Acanthamoeba keratitis can be severe and vision-threatening. The infection was first recognized in contact-lens wearers in the mid 1970's (Jones DB, 1975). There was a sharp increase in the recognition (and perhaps incidence) of this disease in the late 1980's. Most commonly (in about 80% of documented cases), the infection is associated with contact lens use (Moore MB, 1985). It has been hypothesized that this is related to the corneal microtrauma induced by contact lens wear, since animal studies have shown that the amoeba is only pathologic when the epithelium is compromised (van Flink F et al, 1993). In Iowa, catastrophic flooding in the summer of 1993 (www.nwrfc.noaa.gov) led to the contamination of municipal water supplies and correlated with a dramatic increase in cases of Acanthamoeba keratitis treated at the University of Iowa Department of Ophthalmology. Incidence of Acanthamoeba keratitis was 30 times higher in areas that were affected by flooding. In 2006, the true incidence of Acanthamoeba is not known since many hypothesize that even with current diagnostic techniques many cases go undiagnosed. In 1997, over 750 cases were reported worldwide (Matinez AJ et al, 1997). In a study in 1996 at the University of Iowa, it was suggested that the incidence may be as high as 1/10,000 contact lens wearers per year (Mathers et al, 1996).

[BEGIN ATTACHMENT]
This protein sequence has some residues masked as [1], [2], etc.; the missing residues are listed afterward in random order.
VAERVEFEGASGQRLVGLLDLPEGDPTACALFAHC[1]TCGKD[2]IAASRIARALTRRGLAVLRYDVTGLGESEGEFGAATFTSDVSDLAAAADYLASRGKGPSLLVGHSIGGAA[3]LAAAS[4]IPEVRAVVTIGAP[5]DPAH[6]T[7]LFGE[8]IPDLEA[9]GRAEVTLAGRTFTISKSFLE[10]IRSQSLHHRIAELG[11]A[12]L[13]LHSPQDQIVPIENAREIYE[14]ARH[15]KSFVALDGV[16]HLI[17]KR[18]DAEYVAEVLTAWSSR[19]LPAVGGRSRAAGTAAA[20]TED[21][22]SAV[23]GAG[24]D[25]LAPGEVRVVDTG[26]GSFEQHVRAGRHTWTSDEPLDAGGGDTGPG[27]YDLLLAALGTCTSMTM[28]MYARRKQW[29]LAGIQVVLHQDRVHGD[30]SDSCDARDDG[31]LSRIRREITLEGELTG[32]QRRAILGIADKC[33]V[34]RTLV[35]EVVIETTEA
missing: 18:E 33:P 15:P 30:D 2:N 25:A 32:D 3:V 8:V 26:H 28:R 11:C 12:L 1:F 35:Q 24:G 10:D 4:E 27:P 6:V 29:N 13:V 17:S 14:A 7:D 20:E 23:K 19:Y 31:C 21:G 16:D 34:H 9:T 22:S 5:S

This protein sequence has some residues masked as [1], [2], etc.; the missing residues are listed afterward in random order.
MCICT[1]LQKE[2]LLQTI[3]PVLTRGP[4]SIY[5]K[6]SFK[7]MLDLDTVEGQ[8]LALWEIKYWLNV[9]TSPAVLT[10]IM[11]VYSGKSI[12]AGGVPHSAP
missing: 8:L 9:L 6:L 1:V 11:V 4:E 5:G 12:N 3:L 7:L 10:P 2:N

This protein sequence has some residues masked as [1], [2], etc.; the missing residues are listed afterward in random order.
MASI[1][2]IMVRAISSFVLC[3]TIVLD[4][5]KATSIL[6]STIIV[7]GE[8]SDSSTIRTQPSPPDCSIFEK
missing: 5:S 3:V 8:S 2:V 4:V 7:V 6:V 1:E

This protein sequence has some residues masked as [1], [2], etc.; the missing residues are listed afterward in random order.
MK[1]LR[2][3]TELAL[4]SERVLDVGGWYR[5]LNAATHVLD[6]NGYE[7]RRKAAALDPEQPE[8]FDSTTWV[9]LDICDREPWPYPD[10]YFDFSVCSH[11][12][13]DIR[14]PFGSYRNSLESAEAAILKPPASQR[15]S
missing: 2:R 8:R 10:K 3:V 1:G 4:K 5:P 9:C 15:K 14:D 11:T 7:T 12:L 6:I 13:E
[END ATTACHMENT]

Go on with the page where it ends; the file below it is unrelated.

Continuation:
Presentation: Acanthamoeba keratitis presents with pain, photophobia, decreased vision, injection, irritation, tearing, and a protracted clinical course. Classically, the eye pain is severe and disproportionately worse than clinical appearance would suggest. The patient is often a contact lens wearer. In some cases, an obvious suspicious source of infection can be identified (homemade saline solution, swimming or use of the hot tub while wearing contact lenses, exposure to standing ground water), but more often than not routine contact lens wear may be the sole risk factor. Often, the patient has been treated for bacterial keratitis and without therapeutic response to topical antibacterial agents.

Examination early in the disease course may only reveal irregular epithelium, punctate epithelial erosions, dendritic lesions, and conjunctival injection. Later in the disease, stromal infiltrates progress and a classic "ring infiltrate" may develop (see Video 1). Often, because of the early dendritic lesions and a later circular infiltrate, Acanthamoeba keratitis may be confused with herpetic disease and both need to be considered in this clinical picture. Radial perineuritis (perhaps explaining the intense pain) may be seen on slit lamp examination or confocal microscopy (see Video 2). Unchecked, there may be progressive corneal thinning and risk of perforation. Up to 40% of patients may have mild to severe anterior uveitis.